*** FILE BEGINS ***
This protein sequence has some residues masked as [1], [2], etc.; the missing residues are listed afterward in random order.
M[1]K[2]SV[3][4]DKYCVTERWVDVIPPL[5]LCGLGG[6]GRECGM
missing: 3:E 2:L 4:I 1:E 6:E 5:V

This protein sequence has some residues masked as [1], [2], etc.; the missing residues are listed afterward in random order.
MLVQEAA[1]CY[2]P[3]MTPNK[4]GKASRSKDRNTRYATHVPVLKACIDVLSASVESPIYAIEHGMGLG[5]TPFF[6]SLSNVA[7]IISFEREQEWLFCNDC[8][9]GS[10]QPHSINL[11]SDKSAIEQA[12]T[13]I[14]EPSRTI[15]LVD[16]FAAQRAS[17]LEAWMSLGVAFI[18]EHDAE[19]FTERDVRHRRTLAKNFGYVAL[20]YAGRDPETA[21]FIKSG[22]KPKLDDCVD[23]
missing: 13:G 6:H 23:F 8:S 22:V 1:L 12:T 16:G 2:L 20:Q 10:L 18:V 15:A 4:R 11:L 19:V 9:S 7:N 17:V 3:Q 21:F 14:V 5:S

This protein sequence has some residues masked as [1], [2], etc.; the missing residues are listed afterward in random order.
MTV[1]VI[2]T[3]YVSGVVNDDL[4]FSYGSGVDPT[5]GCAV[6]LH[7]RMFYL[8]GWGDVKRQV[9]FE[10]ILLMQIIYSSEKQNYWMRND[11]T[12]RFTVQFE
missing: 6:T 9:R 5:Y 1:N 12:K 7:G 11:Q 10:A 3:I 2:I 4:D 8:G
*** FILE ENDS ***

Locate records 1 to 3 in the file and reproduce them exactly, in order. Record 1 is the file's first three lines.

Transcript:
This protein sequence has some residues masked as [1], [2], etc.; the missing residues are listed afterward in random order.
M[1]K[2]SV[3][4]DKYCVTERWVDVIPPL[5]LCGLGG[6]GRECGM
missing: 3:E 2:L 4:I 1:E 6:E 5:V

This protein sequence has some residues masked as [1], [2], etc.; the missing residues are listed afterward in random order.
MLVQEAA[1]CY[2]P[3]MTPNK[4]GKASRSKDRNTRYATHVPVLKACIDVLSASVESPIYAIEHGMGLG[5]TPFF[6]SLSNVA[7]IISFEREQEWLFCNDC[8][9]GS[10]QPHSINL[11]SDKSAIEQA[12]T[13]I[14]EPSRTI[15]LVD[16]FAAQRAS[17]LEAWMSLGVAFI[18]EHDAE[19]FTERDVRHRRTLAKNFGYVAL[20]YAGRDPETA[21]FIKSG[22]KPKLDDCVD[23]
missing: 13:G 6:H 23:F 8:S 22:V 1:L 12:T 16:G 2:L 20:Q 10:L 18:V 15:A 4:R 11:L 19:V 9:S 7:N 17:V 3:Q 21:F 14:V 5:S

This protein sequence has some residues masked as [1], [2], etc.; the missing residues are listed afterward in random order.
MTV[1]VI[2]T[3]YVSGVVNDDL[4]FSYGSGVDPT[5]GCAV[6]LH[7]RMFYL[8]GWGDVKRQV[9]FE[10]ILLMQIIYSSEKQNYWMRND[11]T[12]RFTVQFE
missing: 6:T 9:R 5:Y 1:N 12:K 7:G 11:Q 10:A 3:I 2:I 4:D 8:G